I have a large, globe-shaped yew (about 7 feet tall) that looks great – the foliage is dense on the outside and its needles are a healthy, dark green. However, when I peer inside, the branches are all bare and the only green growth is on the last 5 or 6 inches of the branches. Is this normal?
Many evergreens, including yews (taxus species), junipers, and arborvitae have a “dead zone” or hollow spot in their interior. There are several causes for this lack of foliage on the interior of the plant. First, as evergreens grow, their new growth is mainly on the exterior of the plant. As the exterior of the plant thrives, the center of the plant receives less and less sunlight. The interior branches are shaded out and die off.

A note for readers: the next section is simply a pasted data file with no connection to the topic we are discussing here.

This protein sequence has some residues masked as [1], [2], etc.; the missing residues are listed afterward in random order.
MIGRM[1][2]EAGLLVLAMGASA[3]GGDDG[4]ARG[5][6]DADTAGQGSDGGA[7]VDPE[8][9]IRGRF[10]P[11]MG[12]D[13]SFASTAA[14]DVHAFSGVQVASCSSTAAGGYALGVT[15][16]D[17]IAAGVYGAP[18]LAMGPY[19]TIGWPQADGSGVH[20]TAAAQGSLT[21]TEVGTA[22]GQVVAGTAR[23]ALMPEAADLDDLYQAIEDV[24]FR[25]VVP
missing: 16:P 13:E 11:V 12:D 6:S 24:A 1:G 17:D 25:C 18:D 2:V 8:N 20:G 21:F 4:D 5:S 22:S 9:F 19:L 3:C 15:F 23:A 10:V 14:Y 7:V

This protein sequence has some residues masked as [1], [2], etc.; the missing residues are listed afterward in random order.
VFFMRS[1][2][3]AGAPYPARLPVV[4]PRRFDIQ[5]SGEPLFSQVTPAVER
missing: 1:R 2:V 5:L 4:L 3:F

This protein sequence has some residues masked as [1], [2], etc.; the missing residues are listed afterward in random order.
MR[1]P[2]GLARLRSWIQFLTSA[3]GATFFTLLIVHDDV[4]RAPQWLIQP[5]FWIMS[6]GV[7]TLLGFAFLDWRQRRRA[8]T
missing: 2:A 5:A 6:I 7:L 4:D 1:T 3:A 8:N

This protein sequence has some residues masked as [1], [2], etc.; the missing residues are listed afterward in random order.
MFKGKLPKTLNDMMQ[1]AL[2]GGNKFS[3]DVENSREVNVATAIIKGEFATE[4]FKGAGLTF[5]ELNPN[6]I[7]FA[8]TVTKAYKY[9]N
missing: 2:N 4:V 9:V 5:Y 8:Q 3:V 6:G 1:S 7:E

A second cause for the “dead zone” is the natural needle shedding of evergreens in the fall. Evergreens lose their oldest needles, those in the center of the plant, in the fall as a protection from having to support too much foliage over the winter. This shedding of older needles is especially apparent on white pine (Pinus strobus) and arborvitae in the late fall.